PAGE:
Dodgers vs. Nationals: POSTPONED: And if you see us on the corner and we’re dancing in the rain. I join my friends there when I see them outside my window pane. Shadows in the rain, shadows in the rain.

Blue Jays vs. Yankees: POSTPONED: This one goes out to Yunel Escobar:

Humidity is rising – Barometer’s getting low
According to all sources, the street’s the place to go
Cause tonight for the first time
Just about half-past ten
For the first time in history
It’s gonna start raining men.

It’s Raining Men! Hallelujah! – It’s Raining Men! Amen!
I’m gonna go out to run and let myself get
Absolutely soaking wet!
It’s Raining Men! Hallelujah!
It’s Raining Men! Every Specimen!
Tall, blonde, dark and lean
Rough and tough and strong and mean

No, New York players do not get an unfair bump in Hall of Fame voting

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Angels owner Arte Moreno said something interesting yesterday. He was talking about the retired former Angel, Garret Anderson, and said “If he would have played in New York, he’d be in the Hall of Fame.”

The initial — and, I would add, the most on-point — response to this is to note that, for however good a player Anderson was at times, no definition of the term “Hall of Famer” really encompasses his legacy. He was OK. Pretty good on occasion. Nowhere near a Hall of Famer, and I don’t think you need me to go over the math to establish that. The only way Anderson would ever sniff the Hall of Fame one day is if we sent Tony La Russa back in time to manage him for several years and then brought him back from the past to strong-arme the Veterans Committee.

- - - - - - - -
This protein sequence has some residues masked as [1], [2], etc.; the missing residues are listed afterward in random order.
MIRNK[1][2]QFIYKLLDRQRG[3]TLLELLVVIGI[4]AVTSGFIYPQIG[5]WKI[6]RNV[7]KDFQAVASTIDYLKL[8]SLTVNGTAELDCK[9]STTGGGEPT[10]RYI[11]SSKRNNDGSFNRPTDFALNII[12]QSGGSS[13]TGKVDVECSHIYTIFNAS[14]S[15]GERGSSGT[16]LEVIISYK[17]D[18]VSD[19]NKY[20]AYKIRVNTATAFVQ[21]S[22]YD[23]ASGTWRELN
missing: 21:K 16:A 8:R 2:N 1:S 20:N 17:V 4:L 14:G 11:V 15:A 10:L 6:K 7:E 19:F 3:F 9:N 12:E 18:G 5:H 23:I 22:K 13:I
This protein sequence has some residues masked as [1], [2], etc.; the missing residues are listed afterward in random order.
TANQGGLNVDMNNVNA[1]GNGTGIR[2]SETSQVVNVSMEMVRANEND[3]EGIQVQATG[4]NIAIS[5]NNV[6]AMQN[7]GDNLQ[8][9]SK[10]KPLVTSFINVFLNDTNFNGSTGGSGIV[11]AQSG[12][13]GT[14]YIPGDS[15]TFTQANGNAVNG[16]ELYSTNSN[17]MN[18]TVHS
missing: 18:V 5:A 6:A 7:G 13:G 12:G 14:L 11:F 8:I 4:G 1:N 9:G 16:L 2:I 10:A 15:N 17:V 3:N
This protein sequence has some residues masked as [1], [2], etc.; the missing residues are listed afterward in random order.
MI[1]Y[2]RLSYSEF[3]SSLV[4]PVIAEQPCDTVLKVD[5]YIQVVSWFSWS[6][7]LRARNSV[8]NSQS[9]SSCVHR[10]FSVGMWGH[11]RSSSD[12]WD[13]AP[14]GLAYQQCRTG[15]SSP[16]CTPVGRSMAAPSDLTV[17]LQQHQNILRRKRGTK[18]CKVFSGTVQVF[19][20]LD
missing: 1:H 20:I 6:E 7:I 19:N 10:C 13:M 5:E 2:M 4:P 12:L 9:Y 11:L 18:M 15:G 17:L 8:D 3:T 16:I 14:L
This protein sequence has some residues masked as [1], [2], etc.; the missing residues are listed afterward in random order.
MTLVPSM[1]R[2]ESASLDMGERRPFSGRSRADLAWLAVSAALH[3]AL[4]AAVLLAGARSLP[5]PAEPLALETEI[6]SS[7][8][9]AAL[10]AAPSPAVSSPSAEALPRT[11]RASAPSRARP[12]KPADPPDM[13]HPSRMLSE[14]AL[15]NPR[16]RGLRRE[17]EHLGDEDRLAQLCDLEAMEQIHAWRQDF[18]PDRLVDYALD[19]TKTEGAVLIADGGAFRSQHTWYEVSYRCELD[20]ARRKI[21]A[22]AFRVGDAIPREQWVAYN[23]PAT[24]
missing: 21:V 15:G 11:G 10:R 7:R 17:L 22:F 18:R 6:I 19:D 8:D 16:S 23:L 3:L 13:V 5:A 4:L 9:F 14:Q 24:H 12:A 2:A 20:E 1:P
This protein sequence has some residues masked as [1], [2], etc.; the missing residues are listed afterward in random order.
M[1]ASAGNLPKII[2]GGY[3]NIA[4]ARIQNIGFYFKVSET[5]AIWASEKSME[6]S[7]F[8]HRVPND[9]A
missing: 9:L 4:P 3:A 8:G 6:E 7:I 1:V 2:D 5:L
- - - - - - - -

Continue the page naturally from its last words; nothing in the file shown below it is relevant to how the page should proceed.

The more interesting question to me is the matter implied in Moreno’s comment: that players in New York get an unfair boost when it comes to the Hall of Fame.

I get why he might say that and I get why people might believe it. New York gets all the press. If you can make it there you can make it anywhere and, my God, people in New York will not let you forget it for a second. East Coast Bias™ and all of that.

Except it’s baloney, at least as far as the Hall of Fame goes.

I think it’s fair to say that, yes, if you play in New York, your reputation gets elevated more than if you played elsewhere, but I think there are limits to that what that elevation gets you. You’re more famous if you knock in 100 as the third-best guy on a Yankees team or if you are involved in a notable game or series or controversy as a Met, but it doesn’t mean you get some extra helping hand from the BBWAA five years after you retire.

At least one guy I know, Adam Darowski, has taken a rough look at this on the numbers. He has determined that, by at least his measure, Yankees players are the fourth most underrepresented contingent in Hall of Fame voting. Red Sox are fifth. Mets are in the middle of the pack. It may be more useful to think of this without reference to any numbers, though, and look at it in terms of who is and who isn’t getting some sort of unfair bump.